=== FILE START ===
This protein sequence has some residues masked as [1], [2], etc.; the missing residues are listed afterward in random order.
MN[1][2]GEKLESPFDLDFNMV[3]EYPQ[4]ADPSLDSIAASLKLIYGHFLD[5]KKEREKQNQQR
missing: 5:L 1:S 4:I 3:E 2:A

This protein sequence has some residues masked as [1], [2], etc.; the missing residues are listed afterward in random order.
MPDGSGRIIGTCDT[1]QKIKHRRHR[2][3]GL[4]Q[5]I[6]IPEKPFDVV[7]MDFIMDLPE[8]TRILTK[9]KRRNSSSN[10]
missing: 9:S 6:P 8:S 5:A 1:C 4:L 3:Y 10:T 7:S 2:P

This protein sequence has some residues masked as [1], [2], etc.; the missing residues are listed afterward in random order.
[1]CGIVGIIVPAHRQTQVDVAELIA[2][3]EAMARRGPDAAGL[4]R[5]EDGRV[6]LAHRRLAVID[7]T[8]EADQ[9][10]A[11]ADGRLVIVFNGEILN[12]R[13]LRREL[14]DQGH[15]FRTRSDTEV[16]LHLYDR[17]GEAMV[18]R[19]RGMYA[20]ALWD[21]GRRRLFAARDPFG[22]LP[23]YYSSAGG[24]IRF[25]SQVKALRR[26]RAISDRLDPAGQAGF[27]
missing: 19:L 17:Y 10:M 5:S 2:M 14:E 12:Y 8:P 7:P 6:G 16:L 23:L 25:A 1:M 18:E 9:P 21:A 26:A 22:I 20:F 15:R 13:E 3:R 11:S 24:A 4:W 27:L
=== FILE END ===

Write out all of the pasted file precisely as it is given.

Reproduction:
This protein sequence has some residues masked as [1], [2], etc.; the missing residues are listed afterward in random order.
MN[1][2]GEKLESPFDLDFNMV[3]EYPQ[4]ADPSLDSIAASLKLIYGHFLD[5]KKEREKQNQQR
missing: 5:L 1:S 4:I 3:E 2:A

This protein sequence has some residues masked as [1], [2], etc.; the missing residues are listed afterward in random order.
MPDGSGRIIGTCDT[1]QKIKHRRHR[2][3]GL[4]Q[5]I[6]IPEKPFDVV[7]MDFIMDLPE[8]TRILTK[9]KRRNSSSN[10]
missing: 9:S 6:P 8:S 5:A 1:C 4:L 3:Y 10:T 7:S 2:P

This protein sequence has some residues masked as [1], [2], etc.; the missing residues are listed afterward in random order.
[1]CGIVGIIVPAHRQTQVDVAELIA[2][3]EAMARRGPDAAGL[4]R[5]EDGRV[6]LAHRRLAVID[7]T[8]EADQ[9][10]A[11]ADGRLVIVFNGEILN[12]R[13]LRREL[14]DQGH[15]FRTRSDTEV[16]LHLYDR[17]GEAMV[18]R[19]RGMYA[20]ALWD[21]GRRRLFAARDPFG[22]LP[23]YYSSAGG[24]IRF[25]SQVKALRR[26]RAISDRLDPAGQAGF[27]
missing: 19:L 17:Y 10:M 5:S 2:M 14:E 12:Y 8:P 7:P 6:G 16:L 23:L 25:A 1:M 18:E 9:P 21:A 26:A 22:I 20:F 15:R 13:E 3:R 11:S 24:A 4:W 27:L